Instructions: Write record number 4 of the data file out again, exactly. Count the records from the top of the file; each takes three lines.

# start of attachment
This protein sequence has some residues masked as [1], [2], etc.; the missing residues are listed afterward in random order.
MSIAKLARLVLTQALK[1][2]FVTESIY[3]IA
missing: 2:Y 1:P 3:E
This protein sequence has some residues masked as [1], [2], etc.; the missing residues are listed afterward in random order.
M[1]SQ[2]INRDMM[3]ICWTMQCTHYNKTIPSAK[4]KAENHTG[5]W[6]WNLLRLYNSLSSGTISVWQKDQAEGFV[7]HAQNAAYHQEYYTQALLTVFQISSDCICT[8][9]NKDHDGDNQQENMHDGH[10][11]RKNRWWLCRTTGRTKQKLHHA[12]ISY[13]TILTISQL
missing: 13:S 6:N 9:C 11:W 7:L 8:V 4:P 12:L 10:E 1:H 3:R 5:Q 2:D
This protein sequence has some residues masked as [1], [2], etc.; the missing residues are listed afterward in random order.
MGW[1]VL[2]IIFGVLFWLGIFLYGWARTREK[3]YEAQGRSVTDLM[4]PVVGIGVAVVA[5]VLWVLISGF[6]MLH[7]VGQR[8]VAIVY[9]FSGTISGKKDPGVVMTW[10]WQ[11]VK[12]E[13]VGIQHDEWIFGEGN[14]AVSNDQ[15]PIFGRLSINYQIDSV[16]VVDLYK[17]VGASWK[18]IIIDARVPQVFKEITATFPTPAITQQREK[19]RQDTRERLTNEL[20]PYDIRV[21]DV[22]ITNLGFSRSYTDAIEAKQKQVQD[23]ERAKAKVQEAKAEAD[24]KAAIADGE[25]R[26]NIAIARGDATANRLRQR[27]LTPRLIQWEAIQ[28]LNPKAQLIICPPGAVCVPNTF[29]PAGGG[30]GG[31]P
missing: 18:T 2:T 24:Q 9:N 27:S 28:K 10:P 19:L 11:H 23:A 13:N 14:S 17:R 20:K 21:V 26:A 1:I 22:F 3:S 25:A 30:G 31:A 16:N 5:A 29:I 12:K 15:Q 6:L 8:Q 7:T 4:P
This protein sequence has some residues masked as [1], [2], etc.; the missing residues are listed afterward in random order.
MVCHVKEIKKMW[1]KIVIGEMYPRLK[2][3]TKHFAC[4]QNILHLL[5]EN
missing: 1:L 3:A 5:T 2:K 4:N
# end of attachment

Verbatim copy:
This protein sequence has some residues masked as [1], [2], etc.; the missing residues are listed afterward in random order.
MVCHVKEIKKMW[1]KIVIGEMYPRLK[2][3]TKHFAC[4]QNILHLL[5]EN
missing: 1:L 3:A 5:T 2:K 4:N